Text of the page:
Gold in them thar hills - British mining

Materials World magazine
5 Jun 2011

The biggest ‘material’ matter recently has been the wedding dress fabric used in the Royal wedding of the Duke and Duchess of Cambridge, a subject on which I am utterly unqualified to comment. For me, a more interesting speculation was the source of Welsh gold used in the wedding ring, a tradition that goes back to the late Queen Mother’s wedding to the future George VI in 1923.

Given that the last gold mine in Wales closed in 1998, the stock of ingots is nearly exhausted, and the amount of actual Welsh gold in items of jewellery labelled as such, is only a fraction.

Coincidentally, the resumption of gold mining in Scotland recently took a step closer with the announcement by Scotgold Resources Ltd that it has secured a conditional £600,000 Scottish Enterprise grant to redevelop the Cononish mine near Tyndrum in the Loch Lomond National Park.

Planning permission for mine development was rejected last year owing to concerns with the scale and visual impact of the tailings management facility, and questions regarding the proposed restoration techniques. Scotgold has since announced its intention to reapply with plans for a reduced surface facility and greater clarity on site restoration once mining operations are complete.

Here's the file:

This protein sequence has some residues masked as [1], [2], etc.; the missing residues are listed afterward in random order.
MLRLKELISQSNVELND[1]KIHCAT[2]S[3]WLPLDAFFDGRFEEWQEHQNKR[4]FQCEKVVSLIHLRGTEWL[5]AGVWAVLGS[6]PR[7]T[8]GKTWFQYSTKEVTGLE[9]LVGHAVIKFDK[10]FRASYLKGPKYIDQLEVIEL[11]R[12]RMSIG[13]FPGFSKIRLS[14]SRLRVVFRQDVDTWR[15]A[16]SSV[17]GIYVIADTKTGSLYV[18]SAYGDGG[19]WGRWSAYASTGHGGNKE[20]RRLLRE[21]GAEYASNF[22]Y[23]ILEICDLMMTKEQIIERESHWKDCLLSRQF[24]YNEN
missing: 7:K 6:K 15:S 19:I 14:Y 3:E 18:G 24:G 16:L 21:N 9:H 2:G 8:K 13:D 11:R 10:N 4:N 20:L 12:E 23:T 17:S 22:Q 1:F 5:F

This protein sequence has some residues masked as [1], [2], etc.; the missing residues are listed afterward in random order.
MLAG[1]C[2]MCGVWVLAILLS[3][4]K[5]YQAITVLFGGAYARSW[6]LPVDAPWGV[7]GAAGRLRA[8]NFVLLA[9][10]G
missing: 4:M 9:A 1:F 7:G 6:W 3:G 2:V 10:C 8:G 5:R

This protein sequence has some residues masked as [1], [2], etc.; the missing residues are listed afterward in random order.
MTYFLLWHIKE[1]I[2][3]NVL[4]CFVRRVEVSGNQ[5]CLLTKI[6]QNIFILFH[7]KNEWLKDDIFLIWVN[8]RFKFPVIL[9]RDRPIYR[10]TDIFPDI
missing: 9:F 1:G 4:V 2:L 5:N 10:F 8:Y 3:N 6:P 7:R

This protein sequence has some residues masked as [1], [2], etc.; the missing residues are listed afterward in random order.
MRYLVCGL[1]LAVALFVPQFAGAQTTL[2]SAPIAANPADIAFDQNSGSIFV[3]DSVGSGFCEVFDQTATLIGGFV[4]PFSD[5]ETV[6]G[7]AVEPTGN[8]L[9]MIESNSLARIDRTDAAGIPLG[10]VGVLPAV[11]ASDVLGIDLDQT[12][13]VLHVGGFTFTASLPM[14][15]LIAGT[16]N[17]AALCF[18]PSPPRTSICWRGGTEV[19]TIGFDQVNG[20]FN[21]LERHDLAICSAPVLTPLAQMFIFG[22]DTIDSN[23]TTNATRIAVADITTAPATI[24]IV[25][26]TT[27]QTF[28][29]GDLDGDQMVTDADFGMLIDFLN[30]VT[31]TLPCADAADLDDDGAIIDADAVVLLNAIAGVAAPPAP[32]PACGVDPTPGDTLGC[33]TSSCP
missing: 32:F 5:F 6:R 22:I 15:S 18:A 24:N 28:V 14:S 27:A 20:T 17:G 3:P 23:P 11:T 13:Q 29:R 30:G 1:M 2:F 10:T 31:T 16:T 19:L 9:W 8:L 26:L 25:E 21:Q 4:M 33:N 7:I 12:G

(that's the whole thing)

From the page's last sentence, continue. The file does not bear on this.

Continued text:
The legacy issue is always a difficult one for mining and mineral extraction industries when it comes to persuading the public and planning officials alike. Photographs of huge tar sand workings in Canada, unregulated alluvial diamond extraction in West Africa and vast open cast uranium mining in Australia create the perception that all mining is dirty, destructive and permanently damaging to the environment.

In terms of short-term visual impact, it is hard to disagree. But the UK has a mining tradition that stretches back centuries rather than decades, making it possible to see and measure the impact over the long-term.

In places like Smardale Gill in Cumbria, ancient lime quarries and kilns have blended in to such an extent that they form part of the natural landscape. In Cornwall, the remains of the tin and copper mines of the 18th and 19th centuries add a haunting poignancy to the beautiful coastal walks. The remarkable Eden project near St Austell shows how an exhausted clay pit can be restored as an education and tourist attraction to explore new ideas on how we live in the 21st century.

The black conical spoil heaps (bings) once so prominent in the Esk valleys and around West Lothian are not exactly attractive but are slowly being recolonised by the natural flora and fauna. Aberdeen has the Rubislaw Quarry, the largest man-made hole in Europe, less than a mile from the city centre and yet so well screened that it can only be viewed from the air, or by a determined scramble up from the road.

I hope that the restoration issues can be resolved and the Cononish project gets the go ahead. According to Scotgold, approximately 5,000oz per year will be extracted on site as bullion, making it identifiable as ‘Scottish’ gold and therefore attracting a premium for locally produced jewellery. If so, a certain Mr and Mrs W Wales might like to place an order for the future.